An Israeli girl was just in the process of leaving when I arrived at the Tiger’s Eye. She was beautiful with big gorgeous clear eyes and perfect skin, and was also very friendly and down-to-earth.
We had a nice conversation. Originally she traveld alone, and actually landed in Burma. It wasn’t much fun apparently. In her description, everybody was camped on the sidewalks, so in order not to destroy somebody’s “house” she had to walk on the street between the cars. They were all chewing something like Jat (Betel?), destroying their teeth and bleeding red color out of their lips.
I was glad I did not land in Yangon.
She and her Israeli friend were going to a place called “Adam’s Ranch“, an Israeli hangout and workshop hub, where they were going to meet with a group they were traveling with before. However, she was not too ennthusiastic, and expressed jealousy that I was traveling alone and did not have to consider other people’s wishes. It sounded like things were not going great between her and her friend.
Nonetheless, she decided to stick with the group. During the past week she was having stomach problems – alternating diarrhea and constipation. A doctor familiar with western medicine diagnosed her as having amoebas… Feeling too weak and vulnerable, she preferred to stay with the gang.
In the afternoon, me and Amrita went to Manu’s Temple, to which I am dedicating a separate post, then walked further up to the River viewpoint.
Upper Manali and the Waterfalls
In Manali you can see the authentic life of the Indian countryside. This was even more evident when we walked up the mountain toward Manu’s Temple and the waterfalls. Farmers, mostly women, were carrying the grass they cut with machetes for the animals – cows, sheep and goats – in straw baskets tied on their backs.
Villagers carrying winter greenery on their backs, Manali, Himachal Pradesh
Laundry was hung, food cooked, dung and straw left to dry in heaps outside. You also saw women idling around the yard with the children and the elderly.
Laundry hanging from balconies, Manali, Himachal Pradesh
Himalaya and Guatemala
Manali reminded me of other northern countries – apples (called “ah-ppels” here), firewood, slanted roofs, often with large shale shingles.
In particular I was struck with the similarity between Old Manali and Guatemalan villages. Mountain life is apparently the same everywhere – similar animals, similar division of labor between the genders. Here, though, the women carry the “stuff” in baskets on their backs; in Guatemala they tie everything from a strap on their foreheads… Everything is carried that way: firewood, greenery, and in Guatemala also pigs and chickens.
Forbidden apples in Paradise
From Manu’s temple Amrita and I walked to the river and then along it. At the end of this walk , we sat on the rocks with a group of elderly locals at the viewpoint.
Amrita with elderly villages sitting at river viewpoint, Manali, Himachal Pradesh
There were apple trees all around the site. They were large and reddish and very appealing, but we were not allowed to pick.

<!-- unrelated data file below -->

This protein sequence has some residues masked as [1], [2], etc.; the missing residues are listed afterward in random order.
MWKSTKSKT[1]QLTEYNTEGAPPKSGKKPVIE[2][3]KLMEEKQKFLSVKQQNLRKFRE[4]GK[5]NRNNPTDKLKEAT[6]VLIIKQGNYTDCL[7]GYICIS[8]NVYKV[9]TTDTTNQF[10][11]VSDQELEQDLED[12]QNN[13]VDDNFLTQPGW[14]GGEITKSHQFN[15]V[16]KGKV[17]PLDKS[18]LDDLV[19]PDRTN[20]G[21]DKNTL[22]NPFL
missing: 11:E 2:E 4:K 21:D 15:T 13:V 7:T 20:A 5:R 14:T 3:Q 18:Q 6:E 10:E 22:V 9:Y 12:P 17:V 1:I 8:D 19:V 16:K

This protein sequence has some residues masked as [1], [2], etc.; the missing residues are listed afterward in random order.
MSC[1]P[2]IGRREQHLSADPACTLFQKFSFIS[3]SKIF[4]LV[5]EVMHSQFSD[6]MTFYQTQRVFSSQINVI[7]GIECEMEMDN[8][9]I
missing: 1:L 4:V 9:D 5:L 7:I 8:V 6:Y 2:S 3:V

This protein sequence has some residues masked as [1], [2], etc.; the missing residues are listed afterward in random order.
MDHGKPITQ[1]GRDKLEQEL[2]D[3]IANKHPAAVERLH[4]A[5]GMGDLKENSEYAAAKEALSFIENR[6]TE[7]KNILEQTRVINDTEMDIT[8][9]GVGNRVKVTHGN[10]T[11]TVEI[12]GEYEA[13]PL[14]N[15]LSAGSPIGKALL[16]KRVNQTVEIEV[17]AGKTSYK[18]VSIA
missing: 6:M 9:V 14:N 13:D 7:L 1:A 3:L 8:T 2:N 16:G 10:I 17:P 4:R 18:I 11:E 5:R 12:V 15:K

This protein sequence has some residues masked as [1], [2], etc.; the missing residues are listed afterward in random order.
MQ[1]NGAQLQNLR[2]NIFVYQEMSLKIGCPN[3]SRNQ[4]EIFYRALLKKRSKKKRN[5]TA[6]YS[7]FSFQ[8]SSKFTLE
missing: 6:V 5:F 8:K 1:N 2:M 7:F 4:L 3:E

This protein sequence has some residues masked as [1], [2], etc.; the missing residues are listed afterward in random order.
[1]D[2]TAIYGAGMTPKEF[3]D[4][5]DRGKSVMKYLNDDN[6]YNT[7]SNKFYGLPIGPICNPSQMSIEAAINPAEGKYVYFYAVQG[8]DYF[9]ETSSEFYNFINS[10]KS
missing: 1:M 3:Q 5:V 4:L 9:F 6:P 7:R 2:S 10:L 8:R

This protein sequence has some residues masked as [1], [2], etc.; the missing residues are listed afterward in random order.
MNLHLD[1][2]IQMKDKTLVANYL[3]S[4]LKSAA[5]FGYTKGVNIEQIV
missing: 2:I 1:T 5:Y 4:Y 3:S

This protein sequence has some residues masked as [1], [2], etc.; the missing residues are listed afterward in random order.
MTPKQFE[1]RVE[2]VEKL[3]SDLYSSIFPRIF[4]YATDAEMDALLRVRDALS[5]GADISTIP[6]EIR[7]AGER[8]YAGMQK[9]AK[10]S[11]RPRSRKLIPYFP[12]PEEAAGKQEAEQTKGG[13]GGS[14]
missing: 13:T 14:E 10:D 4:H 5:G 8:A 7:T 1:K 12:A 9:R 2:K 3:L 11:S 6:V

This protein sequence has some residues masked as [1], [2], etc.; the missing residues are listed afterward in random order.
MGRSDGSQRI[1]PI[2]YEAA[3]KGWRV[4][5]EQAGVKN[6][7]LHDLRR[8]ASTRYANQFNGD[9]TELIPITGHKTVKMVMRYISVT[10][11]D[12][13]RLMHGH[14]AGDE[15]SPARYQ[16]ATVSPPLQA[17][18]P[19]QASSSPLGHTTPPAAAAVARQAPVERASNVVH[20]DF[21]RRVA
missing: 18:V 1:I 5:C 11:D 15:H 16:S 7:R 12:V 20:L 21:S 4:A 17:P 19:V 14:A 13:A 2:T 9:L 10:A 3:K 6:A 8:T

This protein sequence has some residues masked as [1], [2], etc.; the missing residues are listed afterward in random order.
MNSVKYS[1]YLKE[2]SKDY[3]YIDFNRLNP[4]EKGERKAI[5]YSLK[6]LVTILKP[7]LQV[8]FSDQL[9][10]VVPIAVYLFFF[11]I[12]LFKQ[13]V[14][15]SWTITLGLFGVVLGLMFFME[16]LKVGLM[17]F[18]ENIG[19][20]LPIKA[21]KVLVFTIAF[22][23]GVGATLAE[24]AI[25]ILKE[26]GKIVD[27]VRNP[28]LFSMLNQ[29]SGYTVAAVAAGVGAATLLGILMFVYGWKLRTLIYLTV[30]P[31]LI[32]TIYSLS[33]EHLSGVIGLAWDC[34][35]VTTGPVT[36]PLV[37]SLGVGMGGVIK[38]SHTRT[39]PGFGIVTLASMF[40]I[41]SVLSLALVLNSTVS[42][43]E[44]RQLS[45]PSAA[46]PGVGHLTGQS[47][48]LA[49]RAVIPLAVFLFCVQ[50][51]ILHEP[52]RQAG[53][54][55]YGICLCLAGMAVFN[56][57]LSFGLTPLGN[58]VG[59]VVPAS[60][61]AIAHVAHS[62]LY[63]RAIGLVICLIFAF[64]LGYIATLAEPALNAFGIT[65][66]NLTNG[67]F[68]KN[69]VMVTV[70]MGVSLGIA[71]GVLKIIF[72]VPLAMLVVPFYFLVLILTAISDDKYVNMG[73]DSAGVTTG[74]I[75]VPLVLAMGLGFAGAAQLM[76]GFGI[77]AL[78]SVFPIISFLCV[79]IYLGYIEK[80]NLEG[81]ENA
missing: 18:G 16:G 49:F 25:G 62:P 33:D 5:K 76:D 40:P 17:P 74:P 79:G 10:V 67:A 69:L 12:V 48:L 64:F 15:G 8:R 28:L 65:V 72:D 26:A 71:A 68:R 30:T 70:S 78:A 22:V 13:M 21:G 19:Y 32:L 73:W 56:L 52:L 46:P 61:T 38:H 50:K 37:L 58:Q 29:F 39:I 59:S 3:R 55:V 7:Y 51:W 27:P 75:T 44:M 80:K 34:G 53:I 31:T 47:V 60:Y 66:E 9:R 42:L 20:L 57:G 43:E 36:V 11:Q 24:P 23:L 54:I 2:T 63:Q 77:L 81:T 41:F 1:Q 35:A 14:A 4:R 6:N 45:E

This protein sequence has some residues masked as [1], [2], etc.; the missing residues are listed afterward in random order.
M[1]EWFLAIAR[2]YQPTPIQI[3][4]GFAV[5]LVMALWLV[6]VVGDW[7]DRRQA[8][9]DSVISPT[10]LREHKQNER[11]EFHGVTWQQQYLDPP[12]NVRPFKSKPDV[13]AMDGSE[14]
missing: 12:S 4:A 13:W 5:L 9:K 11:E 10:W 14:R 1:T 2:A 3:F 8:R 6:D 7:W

First they said we were allowed to collect those which fell on the ground. I made the due effort and walked down a treacherous little path, at the bottom of which was an apple tree with a beautiful fruit on the ground next to it. But once I brought the apple back up, I was told I should not have taken it.
We decided to ignore. On the way back, we passed by a small fountain coming off the mountainside. Amrita used it to wash the magnificent apple, while I pulled out my Swiss Army knife to cut it. We celberated the apple feast with some photos and – voila – a couple of paradise birds appeared out of nowhere and flew around us…
The end of the day
Equipping Amrita’s kitchen
Once we were back at Manali itself, I took some pictures of workers resting by the roadside after a day’s toil, of farmers walking with their load of greenery on their backs and of Amrita shopping for vegetables and large bags of grains – rice, dahl and barley – the staples of every Indian kitchen.
Workers resting after a long day’s work. Manali, Himachal Pradesh
I am beyond human and also beyond science
As Amrita was shopping I also discovered some surprises on doors and walls of adjecant buildings:
Murals around Upper Manali, Himachal Pradesh.
The French, again
Eventually we both went home to take a rest, then met later in the evening with the intention to go eating, but on the street we met the friendly French couple from Krishna’s Guesthouse, and we all went to the Art Café again, ending up not really eating, and more like snacking and drinking. But the conversation was lively, and there was great live music. The second artist, in particular, was charismatic and effective in getting the crowd engaged.
This was a lot like “going out” for a change. On the way out, two girls gave us a pamphlet about some dancing and yoga opportunities. I wasn’t into yoga at that moment, but dancing sounded good. My companions were not into that either though, and we all ended up going home to sleep…
The next day I went by myself to Vashisht, as Amrita had other plans.